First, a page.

Soda Salts in Arizona.—The deposits of sulphate of soda of the valley of the Verde River, Arizona, have long been known and extensively quarried by the rancheros of the region to obtain a substitute for salt for cattle and horses. They have recently been visited by William P. Blake, who found the deposits of thenardite and allied minerals associated with it to cover several acres in extent, and reach a thickness of fifty or sixty feet or more. They appear as a series of rounded hills, with sides covered with a snow-white efflorescence and a greenish-colored and yellow clay at the bottom and top, partially covering the saline beds. The bulk of the deposits consists of thenardite, in a coarsely crystalline mass, so compact and firm that it has to be got out by drilling and blasting. The white efflorescence on the hills is composed of the hydrous sulphate of soda (mirabilite), which occurs in close association with the thenardite. Other associated minerals are rock-salt in beautifully transparent masses, sparingly disseminated; the anhydrous sulphate of lime and soda (glauberite); and "pseudomorphs," in which the glauberite having disappeared, its place is supplied by amorphous carbonate of lime exactly filling the matrices of its crystals.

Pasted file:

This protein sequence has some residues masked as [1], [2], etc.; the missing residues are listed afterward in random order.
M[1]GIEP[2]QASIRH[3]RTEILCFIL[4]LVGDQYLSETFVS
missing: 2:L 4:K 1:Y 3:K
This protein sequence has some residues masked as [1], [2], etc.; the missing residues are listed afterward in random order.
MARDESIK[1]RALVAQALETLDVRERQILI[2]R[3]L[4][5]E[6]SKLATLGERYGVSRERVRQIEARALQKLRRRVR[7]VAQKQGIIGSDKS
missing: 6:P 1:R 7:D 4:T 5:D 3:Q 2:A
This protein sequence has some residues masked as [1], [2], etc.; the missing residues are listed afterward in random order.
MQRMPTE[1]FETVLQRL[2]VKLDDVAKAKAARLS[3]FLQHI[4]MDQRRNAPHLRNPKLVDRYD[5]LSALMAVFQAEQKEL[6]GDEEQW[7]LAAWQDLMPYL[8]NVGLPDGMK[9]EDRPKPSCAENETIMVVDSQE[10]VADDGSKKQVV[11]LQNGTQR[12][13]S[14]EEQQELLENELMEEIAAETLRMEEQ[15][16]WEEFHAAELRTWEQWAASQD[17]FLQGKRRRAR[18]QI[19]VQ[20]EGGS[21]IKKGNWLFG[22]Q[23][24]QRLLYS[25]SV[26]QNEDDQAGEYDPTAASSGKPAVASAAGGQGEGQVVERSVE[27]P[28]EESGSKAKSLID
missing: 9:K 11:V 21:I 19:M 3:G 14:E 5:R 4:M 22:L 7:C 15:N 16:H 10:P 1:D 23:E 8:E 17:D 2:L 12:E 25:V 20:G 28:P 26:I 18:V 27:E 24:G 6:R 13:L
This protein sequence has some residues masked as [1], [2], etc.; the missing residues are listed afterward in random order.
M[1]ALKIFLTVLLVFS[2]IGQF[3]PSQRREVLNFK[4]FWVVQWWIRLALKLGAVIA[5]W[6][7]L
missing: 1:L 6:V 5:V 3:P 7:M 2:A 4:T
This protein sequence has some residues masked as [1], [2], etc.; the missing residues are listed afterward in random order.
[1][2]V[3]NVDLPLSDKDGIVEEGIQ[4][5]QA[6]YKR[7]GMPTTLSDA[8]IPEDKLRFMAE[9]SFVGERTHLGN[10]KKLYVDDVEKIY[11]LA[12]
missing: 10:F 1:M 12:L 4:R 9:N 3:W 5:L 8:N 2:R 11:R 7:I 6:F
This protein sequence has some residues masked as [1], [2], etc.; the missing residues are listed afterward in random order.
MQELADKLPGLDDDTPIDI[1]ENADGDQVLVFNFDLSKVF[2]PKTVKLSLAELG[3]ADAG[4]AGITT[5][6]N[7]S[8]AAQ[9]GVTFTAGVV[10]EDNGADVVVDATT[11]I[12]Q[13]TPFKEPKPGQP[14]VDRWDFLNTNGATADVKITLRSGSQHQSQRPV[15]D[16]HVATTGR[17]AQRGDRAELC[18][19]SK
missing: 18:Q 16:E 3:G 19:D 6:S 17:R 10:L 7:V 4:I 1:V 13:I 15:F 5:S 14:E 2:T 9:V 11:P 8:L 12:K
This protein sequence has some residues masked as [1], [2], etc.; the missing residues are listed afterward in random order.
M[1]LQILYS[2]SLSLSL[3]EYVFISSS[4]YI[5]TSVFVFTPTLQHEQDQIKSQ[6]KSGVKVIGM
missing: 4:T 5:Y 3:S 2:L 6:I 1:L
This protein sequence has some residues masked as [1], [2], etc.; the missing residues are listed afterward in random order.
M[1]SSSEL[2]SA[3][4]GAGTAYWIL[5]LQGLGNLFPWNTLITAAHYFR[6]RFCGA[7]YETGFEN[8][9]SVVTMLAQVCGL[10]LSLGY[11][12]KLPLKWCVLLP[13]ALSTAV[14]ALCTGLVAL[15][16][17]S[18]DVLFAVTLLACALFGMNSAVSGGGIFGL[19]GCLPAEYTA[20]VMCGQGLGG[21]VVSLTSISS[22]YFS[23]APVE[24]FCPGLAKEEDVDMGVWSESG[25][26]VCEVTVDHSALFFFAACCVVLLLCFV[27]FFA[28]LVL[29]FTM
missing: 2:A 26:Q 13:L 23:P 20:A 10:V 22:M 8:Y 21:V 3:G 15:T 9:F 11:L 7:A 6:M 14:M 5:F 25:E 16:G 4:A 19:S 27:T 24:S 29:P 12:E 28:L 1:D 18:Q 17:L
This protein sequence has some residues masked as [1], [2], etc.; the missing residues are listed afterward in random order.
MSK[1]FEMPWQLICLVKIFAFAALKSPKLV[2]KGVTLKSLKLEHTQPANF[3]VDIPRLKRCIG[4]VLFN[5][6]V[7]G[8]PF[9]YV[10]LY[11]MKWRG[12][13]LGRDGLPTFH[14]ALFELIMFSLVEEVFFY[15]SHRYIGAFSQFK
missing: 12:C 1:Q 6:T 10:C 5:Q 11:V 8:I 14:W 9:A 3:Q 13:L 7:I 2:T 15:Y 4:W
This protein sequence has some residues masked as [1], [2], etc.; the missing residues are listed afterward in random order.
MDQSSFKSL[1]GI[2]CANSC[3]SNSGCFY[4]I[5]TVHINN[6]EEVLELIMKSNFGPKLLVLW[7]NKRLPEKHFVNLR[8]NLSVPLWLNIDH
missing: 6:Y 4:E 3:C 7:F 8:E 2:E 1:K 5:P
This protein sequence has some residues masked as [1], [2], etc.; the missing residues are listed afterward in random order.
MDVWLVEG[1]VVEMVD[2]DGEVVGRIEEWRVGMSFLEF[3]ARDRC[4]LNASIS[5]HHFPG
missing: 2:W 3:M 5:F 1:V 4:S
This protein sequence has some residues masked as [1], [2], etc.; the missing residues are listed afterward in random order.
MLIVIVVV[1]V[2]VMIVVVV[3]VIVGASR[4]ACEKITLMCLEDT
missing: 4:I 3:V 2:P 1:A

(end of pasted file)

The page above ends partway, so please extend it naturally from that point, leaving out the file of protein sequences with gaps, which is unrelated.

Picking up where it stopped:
Holy Things and Toys from Torres Strait.—Prof. A. C. Haddon has fitted up in the British Museum a collection of objects from Torres Strait, which illustrates the customs and superstitions of the people of that still savage quarter. Among the objects are some forty native skulls, some of which had been strung in bunches as trophy decorations of the hut of a warrior, while others had been used for ceremonies and divination. The great eccentric masks employed in semi-religious and secular dances are represented by specimens which the collector believes to be the last of their kind. One of them, a crocodile mask, had such striking powers that the native from whom it was obtained refused to put it on for fear that death would be the consequence, because it was not the season of the year when it might be legitimately worn. Of the charms, those in stone and wood shaped like dugongs are very interesting. There are charms to protect against poisoning, love-charms, rain-making charms, charms to make the tobacco-plant grow; female figures, some in coral to keep the fire in when the housewife is absent; and taboo figures and signs of various kinds. The musical instruments include some ingenious drums, "bull-roarers," and a new kind of simple construction. Of toys there are tops of considerable weight, of which the Papuan spins several on his toes at the same time, and arrangements of string used as a sort of cat's cradle. The implements and articles of clothing and those for personal adornment are varied. An ornament worn by a betrothed girl appears to be derived from two fish-hooks placed back to back. Several specimens grimly illustrate the old savage customs. A hardwood weapon is marked with eleven notches, to indicate as many heads which the owner has cut off. A double cassowary head-dress that belonged to a late king of the island Tud was handed over by his son to Prof. Haddon, together with the boar-tusks which he wore in his mouth on war expeditions, on the understanding that they were to go to the British Museum, where "plenty men" wanted to see them. When drawings or photographs of some of the natives were being taken they would ask, "Queen Victoria, he see picture along we fellow?"—that is, Will Queen Victoria see our picture?—to which the professor replied in the same strain, "S'pose he want> he see; I no savee. Plenty men along England want to savee about you fellow." Some of these photographs may now be seen in this collection, recording features and decorations which, in a few years, will have died out.